Northwestern picked up a commitment on Thursday from 2014 athlete Solomon Vault, a three-star recruit who visited campus last weekend and had called NU his favorite school. He has an impressive list of offers, and picked one up form Nebraska this week, but that didn't change his outlook on the Wildcats, as he committed via his Twitter account:
That means it's time for the next assessment in our "Take a Seat" series to take a better look at Vault and what it means for NU. As always, check out our recruiting board for more on this year's recruiting class.
Name: Solomon Vault
School: Gaithersburg (MD)
Position: WR, ATH
Other offers: East Carolina, Marshall, UMass, Minnesota, Nebraska, Pittsburgh, Purdue, Tennessee, Western Michigan
Profiles: Scout, Rivals, ESPN
What's The Hype?
Vault is a three-star prospect, but he has definitely been gaining momentum. I always like to base recruiting projections on offers rather than stars, because while these projections are inherently guesswork, I'd like to think college coaching staffs are better at evaluating prospects than you and I or other recruiting sites. In the "other offers" category, Vault certainly turns some eyebrows, and he arguably has the best group of offers of any NU recruit in this class, though it's close between him and quarterback Clayton Thorson. Vault already had offers from Tennessee and Pitt, but what's more impressive for NU is that he picked the Wildcats just days after getting an offer from Nebraska.
Vault is technically classified as an "athlete," which basically means he's a versatile player who can play a number of different positions, but most schools wanted him as a running back — Rutgers wanted him at cornerback. NU wants him as a slot receiver, which makes sense considering the running back depth that the Wildcats have built up. Vault runs a 4.47 40-yard dash, and while I'm always skeptical of high school 40 times, it's clear that he's a small, quick guy who would have fit the mold of Venric Mark or Stephen Buckley. It's tough to compare him to any of the current wide receivers, but he's an athletic, versatile player who will be an asset to have on the offense.
Where Does He Fit In?
Vault said that during his visit to Northwestern, he met with wide receivers coach Dennis Springer, who compared him to former NU receiver Jeremy Ebert. That's high praise, as Ebert was one of NU's best players in recent history, and it gives you an idea of what the Wildcats got in Vault: a talented, speedy player who has the ability to make big plays. It's too early to figure out exactly what Vault's role will be, but he can do a lot more than just catch the ball, which could be an asset down the line.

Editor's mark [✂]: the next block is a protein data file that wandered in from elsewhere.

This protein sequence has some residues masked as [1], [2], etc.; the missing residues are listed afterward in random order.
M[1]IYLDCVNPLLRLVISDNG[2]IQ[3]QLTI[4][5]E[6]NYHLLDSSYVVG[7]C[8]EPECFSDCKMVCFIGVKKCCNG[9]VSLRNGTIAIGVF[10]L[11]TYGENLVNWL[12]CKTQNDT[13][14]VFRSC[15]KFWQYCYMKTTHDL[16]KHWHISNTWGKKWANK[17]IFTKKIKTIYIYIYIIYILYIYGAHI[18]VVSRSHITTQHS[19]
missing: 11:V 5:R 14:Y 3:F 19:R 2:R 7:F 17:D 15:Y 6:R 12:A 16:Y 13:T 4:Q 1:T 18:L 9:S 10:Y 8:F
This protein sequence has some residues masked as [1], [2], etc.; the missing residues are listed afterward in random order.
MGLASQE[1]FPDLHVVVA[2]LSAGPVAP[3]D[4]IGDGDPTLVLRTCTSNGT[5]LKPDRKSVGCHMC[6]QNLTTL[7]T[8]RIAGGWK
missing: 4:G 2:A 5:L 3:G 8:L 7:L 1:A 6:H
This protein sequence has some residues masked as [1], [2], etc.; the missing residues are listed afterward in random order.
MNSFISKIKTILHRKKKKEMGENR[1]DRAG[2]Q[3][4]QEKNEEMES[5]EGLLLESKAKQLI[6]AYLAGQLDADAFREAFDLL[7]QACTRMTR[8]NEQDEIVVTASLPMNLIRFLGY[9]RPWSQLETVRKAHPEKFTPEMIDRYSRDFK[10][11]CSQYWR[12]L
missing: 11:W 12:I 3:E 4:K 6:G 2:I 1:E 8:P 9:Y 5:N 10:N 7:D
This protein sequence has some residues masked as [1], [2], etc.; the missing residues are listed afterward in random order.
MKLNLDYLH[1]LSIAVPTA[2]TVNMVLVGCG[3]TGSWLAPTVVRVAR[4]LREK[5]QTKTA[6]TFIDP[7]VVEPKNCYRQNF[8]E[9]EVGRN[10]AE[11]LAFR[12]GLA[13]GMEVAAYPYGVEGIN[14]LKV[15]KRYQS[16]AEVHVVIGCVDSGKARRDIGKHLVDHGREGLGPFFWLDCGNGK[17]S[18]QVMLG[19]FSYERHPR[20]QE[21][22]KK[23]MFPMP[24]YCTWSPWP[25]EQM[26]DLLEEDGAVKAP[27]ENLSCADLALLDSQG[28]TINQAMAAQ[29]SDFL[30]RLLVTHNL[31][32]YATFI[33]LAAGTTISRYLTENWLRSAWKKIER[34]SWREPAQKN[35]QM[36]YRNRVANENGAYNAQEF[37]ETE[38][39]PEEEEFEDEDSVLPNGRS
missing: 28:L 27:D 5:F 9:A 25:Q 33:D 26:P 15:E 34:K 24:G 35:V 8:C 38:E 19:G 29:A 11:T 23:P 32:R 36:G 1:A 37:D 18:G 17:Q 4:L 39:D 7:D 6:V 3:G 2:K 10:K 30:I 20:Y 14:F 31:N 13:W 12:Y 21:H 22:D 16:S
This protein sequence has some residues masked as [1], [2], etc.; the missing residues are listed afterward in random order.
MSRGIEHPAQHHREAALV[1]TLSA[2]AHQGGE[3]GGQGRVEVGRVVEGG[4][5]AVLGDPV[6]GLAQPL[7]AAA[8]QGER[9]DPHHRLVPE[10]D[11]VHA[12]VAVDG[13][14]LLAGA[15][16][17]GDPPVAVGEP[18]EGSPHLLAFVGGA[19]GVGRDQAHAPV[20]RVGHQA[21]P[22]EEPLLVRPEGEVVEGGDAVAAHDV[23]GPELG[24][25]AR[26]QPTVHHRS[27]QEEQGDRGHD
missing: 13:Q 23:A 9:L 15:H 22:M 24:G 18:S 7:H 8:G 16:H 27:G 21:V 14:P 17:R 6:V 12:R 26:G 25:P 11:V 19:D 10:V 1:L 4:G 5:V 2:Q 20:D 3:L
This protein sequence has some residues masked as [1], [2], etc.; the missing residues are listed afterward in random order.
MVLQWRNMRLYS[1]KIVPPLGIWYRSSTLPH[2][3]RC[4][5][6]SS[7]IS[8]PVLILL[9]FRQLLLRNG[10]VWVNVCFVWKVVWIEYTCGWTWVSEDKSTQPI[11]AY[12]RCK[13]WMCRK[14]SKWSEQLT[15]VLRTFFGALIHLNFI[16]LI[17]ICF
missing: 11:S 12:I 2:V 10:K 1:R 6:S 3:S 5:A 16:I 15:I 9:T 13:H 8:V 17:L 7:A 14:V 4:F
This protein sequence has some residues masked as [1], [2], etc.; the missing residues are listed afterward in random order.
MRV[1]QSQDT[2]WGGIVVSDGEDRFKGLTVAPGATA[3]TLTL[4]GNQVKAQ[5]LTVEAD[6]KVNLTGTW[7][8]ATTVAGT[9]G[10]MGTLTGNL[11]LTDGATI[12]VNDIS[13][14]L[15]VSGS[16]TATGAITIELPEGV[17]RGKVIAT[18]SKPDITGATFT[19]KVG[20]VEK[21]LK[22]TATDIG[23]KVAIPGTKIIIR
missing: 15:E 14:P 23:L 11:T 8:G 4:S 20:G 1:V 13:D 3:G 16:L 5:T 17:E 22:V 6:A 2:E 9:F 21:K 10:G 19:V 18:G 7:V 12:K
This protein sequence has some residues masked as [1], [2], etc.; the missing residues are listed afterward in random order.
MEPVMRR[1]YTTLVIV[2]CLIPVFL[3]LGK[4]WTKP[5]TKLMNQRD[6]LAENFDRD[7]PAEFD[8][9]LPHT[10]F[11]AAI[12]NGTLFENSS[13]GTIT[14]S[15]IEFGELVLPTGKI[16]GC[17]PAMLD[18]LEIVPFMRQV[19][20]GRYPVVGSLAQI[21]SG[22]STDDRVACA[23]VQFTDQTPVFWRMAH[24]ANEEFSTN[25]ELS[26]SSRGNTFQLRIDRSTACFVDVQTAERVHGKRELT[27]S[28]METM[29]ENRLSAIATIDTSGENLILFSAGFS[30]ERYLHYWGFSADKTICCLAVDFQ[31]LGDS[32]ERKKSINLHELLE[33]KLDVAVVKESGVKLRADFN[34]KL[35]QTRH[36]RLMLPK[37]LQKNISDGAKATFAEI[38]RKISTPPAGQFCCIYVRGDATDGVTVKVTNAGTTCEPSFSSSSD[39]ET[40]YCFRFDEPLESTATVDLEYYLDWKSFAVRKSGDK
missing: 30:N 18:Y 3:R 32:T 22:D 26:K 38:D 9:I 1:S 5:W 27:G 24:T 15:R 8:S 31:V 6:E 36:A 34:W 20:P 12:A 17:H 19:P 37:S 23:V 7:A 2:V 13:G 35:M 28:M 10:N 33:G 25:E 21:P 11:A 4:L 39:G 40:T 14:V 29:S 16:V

Pat Fitzgerald said when he and offensive coordinator Mick McCall consider how the offense will look each year, they always try to play to the strengths of their best players. Vault will technically be a receiver, but considering how little Fitzgerald hesitates to switch players' positions, I wouldn't be surprised if Vault ends up taking on a hybrid role. I don't see him being just a running back — at least not initially — but he could definitely run the ball at times, possibly on sweep plays, like Mark did when he was a receiver. Vault has the ability to break big plays in both the running and the passing games — there's also potential for him in the recurn game — and that makes him very valuable to the offense.
We've spent some time talking about Vault's ability as a rusher, but he's coming in as a receiver, after all, and will have ample opportunities to be successful there. When you consider the kinds of quarterbacks NU will have in the near future — Trevor Siemian during Vault's true freshman year, then Matt Alviti and Clayton Thorson — the Wildcats will likely pass the ball more than they did last year, or plan to in 2013. When you combine the quarterbacks' passing abilities with Vault's speed and big-play ability, NU could certainly have a formidable passing attack in the years to come. Vault's abilities as a small, quick receiver also complement some of the bigger veterans — Cameron Dickerson, Christian Jones and Kyle Prater, to name a few — that NU will have on its receiving corps when he gets to campus. Obviously, it's too early to say what exactly Vault's role will be, or how early he'll play, but he's a talented player who is capable of doing a lot of different things on the offense, and that bodes well for him to become a significant player on the offense down the road.